victoria river region; archaeology; cave dwellings; wardaman; antiquities; social archaeology; Australia; Before Present; Hand axe; Morphology (biology); Raw material; Retouch (lithics); Stone tool; Uniface
Lithics in the Land of the Lightning Brothers skilfully integrates a wide range of data-raw-material procurement, tool design, reduction and curation, patterns of distribution and association-to reveal the major outlines of Wardaman prehistory. At the same time, the book firmly situates data and methods in broad theoretical context. In its regional scope and thorough technological approach, this book exemplifies the best of recent lithic analysis and hunter-gatherer archaeology. Any archaeologist who confronts the challenge of classifying retouched stone tools should consult this volume for a clear demonstration of reduction intensity as a source of size and form variation independent of “type.” Yet the demonstration is not merely methodological; Clarkson shows how the measurement of reduction intensity informs analysis of technological diversity and other cultural practices.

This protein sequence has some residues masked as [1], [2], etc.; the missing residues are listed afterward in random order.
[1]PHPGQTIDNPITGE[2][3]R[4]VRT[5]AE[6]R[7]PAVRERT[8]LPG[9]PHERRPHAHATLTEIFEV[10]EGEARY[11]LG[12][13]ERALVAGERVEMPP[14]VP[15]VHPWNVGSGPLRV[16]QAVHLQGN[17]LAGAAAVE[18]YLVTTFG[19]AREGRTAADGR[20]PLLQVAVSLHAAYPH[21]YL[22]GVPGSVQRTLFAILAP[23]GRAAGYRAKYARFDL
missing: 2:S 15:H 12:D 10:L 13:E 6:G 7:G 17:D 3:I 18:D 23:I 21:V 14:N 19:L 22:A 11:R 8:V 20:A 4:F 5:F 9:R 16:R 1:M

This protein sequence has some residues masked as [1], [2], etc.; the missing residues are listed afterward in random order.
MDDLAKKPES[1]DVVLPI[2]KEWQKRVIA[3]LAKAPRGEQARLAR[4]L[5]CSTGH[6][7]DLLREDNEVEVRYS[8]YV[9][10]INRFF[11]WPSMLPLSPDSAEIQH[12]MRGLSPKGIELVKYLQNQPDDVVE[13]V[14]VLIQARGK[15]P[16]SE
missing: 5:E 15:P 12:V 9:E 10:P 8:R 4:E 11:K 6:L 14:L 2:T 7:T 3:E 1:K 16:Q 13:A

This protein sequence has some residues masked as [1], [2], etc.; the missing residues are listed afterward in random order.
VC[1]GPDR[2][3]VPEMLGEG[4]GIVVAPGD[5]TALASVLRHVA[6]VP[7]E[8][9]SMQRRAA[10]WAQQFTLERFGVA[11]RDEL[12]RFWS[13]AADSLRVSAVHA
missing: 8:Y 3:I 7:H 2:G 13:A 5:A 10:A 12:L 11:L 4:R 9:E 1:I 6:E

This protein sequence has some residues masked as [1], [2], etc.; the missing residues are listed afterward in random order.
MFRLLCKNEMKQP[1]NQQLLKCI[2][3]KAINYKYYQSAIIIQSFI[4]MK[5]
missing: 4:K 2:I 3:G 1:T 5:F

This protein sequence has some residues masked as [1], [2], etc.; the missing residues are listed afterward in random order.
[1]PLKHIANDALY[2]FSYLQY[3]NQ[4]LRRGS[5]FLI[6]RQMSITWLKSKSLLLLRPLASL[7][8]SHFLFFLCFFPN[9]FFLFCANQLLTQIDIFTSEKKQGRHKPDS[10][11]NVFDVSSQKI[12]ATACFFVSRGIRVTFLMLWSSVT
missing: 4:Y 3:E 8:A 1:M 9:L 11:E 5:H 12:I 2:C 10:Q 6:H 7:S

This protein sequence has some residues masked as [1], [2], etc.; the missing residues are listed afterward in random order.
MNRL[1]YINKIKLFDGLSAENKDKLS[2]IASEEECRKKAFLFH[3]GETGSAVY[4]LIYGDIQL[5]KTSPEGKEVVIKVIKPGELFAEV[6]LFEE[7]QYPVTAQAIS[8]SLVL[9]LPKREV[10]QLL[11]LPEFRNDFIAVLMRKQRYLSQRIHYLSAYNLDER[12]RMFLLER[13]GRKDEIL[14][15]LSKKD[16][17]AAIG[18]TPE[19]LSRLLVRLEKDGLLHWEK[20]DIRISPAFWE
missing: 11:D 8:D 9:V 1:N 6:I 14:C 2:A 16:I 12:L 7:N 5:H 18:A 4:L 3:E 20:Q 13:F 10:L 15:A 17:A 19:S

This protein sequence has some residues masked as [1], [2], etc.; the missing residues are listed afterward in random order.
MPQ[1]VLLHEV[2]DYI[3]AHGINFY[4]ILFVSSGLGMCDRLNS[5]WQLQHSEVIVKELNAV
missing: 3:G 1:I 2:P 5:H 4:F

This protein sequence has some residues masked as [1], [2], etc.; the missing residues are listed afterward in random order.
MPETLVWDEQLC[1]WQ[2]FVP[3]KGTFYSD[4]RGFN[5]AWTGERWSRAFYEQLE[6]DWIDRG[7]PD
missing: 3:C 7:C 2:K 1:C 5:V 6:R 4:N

In Clarkson’s hands, Wardaman prehistory emerges as a particular record of the human past. Yet the book is also a case study in prolonged cultural response to environmental conditions and the way in which cultures persist and reproduce themselves over long spans of time. The result is an analytical tour de force that will guide hunter-gatherer archaeology in Australia and elsewhere for years to come.
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